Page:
4. Hygiene: Considers if your dog can be kept clean without getting sores from lying in one place too long.

  5. Happiness: Looks at whether your dog is engaging with people and toys they have enjoyed in the past or if they seem withdrawn, sad, less social, or depressed.

  6. Mobility: Assesses if your dog can get up and move about freely on their own or if they are at risk of stumbling or harming themselves when walking.

  7. More good days than bad: Keeps track of whether your dog has more overall good days than bad, which can be monitored using a calendar or diary.

Real-World Situation

Max, an elderly Beagle, was showing signs of severe arthritis and had difficulty moving around. His owner used the HHHHHMM scale and found that Max scored below 35. After discussing Max’s quality of life with their veterinarian, they decided that euthanasia was the most humane option.

Who Provides Dog Euthanasia Services?

Q: Who can provide euthanasia services for my dog?

A: Veterinarians are the only providers of euthanasia services. Your veterinarian will help you to finalize any decisions that are left to be made and will walk you through the process to make this time as peaceful as possible for you and your dog.

You can elect in-home pet euthanasia services, or you may bring your pet to the vet’s office. Alternatively, your local ASPCA or Humane Society may offer low-cost euthanasia options. The cost of euthanasia varies widely depending on the size of your pet, your location, the services provided (including aftercare), and where the procedure is performed.

Real-World Situation

Rex, a senior German Shepherd, was euthanized at home with the help of a mobile vet service. This allowed Rex to be surrounded by his family in a familiar environment, making the process more comforting for everyone involved.

Deciding What’s Right for Your Dog

Q: How do I decide what’s right for my dog?

A: With the integration of hospice care into veterinary medicine, we now have dedicated ways to provide supportive care geared toward maintaining a dog's quality of life above all else. Hospice care focuses on maintaining a dog's comfort and quality of life when they are approaching the end of their life, but it also provides emotional support for their human caregivers. Palliative care is very similar to hospice care, but with palliative care, direct medical care is still given to address your dog's medical condition.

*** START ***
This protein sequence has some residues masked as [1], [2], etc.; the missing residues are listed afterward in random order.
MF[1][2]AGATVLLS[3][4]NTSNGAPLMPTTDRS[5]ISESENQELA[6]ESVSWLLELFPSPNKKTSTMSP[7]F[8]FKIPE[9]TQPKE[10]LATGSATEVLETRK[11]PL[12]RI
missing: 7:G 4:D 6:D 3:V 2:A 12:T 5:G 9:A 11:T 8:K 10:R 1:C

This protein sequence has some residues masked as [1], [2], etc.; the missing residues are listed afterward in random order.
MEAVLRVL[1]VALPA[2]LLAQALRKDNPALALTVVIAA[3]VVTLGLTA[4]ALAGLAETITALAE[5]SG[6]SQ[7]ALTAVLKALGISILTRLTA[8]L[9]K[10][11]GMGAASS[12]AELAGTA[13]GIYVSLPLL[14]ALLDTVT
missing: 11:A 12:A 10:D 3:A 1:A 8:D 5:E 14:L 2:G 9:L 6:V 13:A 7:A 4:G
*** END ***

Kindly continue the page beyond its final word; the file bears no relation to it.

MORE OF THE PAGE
Real-World Situation

Bella’s owners opted for hospice care when her condition started to decline. They worked with their veterinarian to manage Bella’s pain and keep her comfortable at home. When Bella’s quality of life no longer met the acceptable threshold, they made the decision to euthanize her peacefully at home.

Preparing for Euthanasia

Q: How can I prepare for euthanasia?

A: Preparing for euthanasia involves making a plan to ensure your dog has a peaceful passing. Consider how you would like to spend the last moments with your pet and how you wish to memorialize them afterward. Discuss your options with your veterinarian, who can provide guidance and support.

Real-World Situation

Max’s family spent his last day together doing all of his favorite activities, including a gentle walk in the park and a final meal of his favorite treats. They chose to have Max euthanized at home and arranged for his cremation afterward, keeping his ashes in a special urn.


Deciding when to put a dog down is one of the most difficult decisions a pet parent can make. By assessing your dog’s quality of life, discussing options with your veterinarian, and preparing for the process, you can ensure that your pet’s final moments are peaceful and filled with love. Remember, your veterinarian is there to help guide you through this challenging time and provide the support you need to make the best decision for your beloved companion.

How Do You Know When to Put a Dog Down?
How Do You Know When to Put a Dog Down?